WB and Pak economic achievements

THE World Bank has acknowledged that Pakistan’s growth caught up with its neighbours in the fiscal year 2016, with a Gross Domestic Product (GDP) at 4.7% – the highest rate in eight years — and is expected to reach 5% in 2017 and 5.4% in 2018. A report of the Bank, however, says the country needs to start investing in human capital and improving health, education and nutrition for sustainable growth and development in the long run. It also emphasises the need for sustaining progress on energy reforms, CPEC and widening the tax net.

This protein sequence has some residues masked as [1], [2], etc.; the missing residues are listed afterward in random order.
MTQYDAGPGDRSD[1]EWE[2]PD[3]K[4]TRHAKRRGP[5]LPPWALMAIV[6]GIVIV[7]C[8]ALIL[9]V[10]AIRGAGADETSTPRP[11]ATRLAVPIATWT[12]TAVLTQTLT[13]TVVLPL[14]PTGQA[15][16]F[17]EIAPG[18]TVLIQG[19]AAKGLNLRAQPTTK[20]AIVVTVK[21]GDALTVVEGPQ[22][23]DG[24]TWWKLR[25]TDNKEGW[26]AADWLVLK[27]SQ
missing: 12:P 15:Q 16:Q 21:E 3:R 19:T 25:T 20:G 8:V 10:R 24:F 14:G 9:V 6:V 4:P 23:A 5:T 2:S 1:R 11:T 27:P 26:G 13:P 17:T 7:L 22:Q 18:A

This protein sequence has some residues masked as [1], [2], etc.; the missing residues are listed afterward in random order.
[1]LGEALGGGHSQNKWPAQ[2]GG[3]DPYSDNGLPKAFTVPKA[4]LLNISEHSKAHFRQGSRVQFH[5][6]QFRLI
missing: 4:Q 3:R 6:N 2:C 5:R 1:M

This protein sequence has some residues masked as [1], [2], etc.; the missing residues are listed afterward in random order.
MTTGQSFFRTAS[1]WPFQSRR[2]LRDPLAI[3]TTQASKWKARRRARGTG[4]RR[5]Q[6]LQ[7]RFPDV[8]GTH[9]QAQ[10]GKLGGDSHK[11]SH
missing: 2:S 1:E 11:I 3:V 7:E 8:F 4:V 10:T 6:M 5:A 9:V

This is yet another acknowledgement of prudent economic policies of the present Government and its achievements during the last three and a half years. The country has surely moved away from economic instability, which was a source of concern in 2013 when the PML-N assumed power. The party took difficult and tough decisions despite the fact that these meant erosion of its popularity and that too in a scenario where some of the opposition parties were on the look out to cause maximum dent to the Government. Over sixty percent increase in revenue collection during three years is not a mean achievement but experts say there is still much room to widen the tax base without burdening the already hard-pressed people. The policy of increasing tax rates, imposing tax on food and medicines and increasing prices of utilities every now and then should be abandoned and instead those who have the capacity to pay should be made to pay. The Government seems to be fearful of taxing the feudal because of their perpetual influence in politics but this is creating resentment among masses that are made to pay instead and that too in the shape of disproportionate increase in the support price of wheat and other items. Similarly, sugar mafia is not allowing the prices of sugar to come down and the Government is protecting this mafia by imposing taxes on import of sugar as well as wheat, which amounts denial of benefit to the common man. The Government has also not been able to focus on export sector and is allowing free for all imports as a consequence of which trade deficit is increasing and even record remittances by overseas Pakistanis are not sufficient to neutralise this widening gap. Circular debt in power sector is another issue that needs out of the box solution instead of inflating electricity bills of honest consumers.

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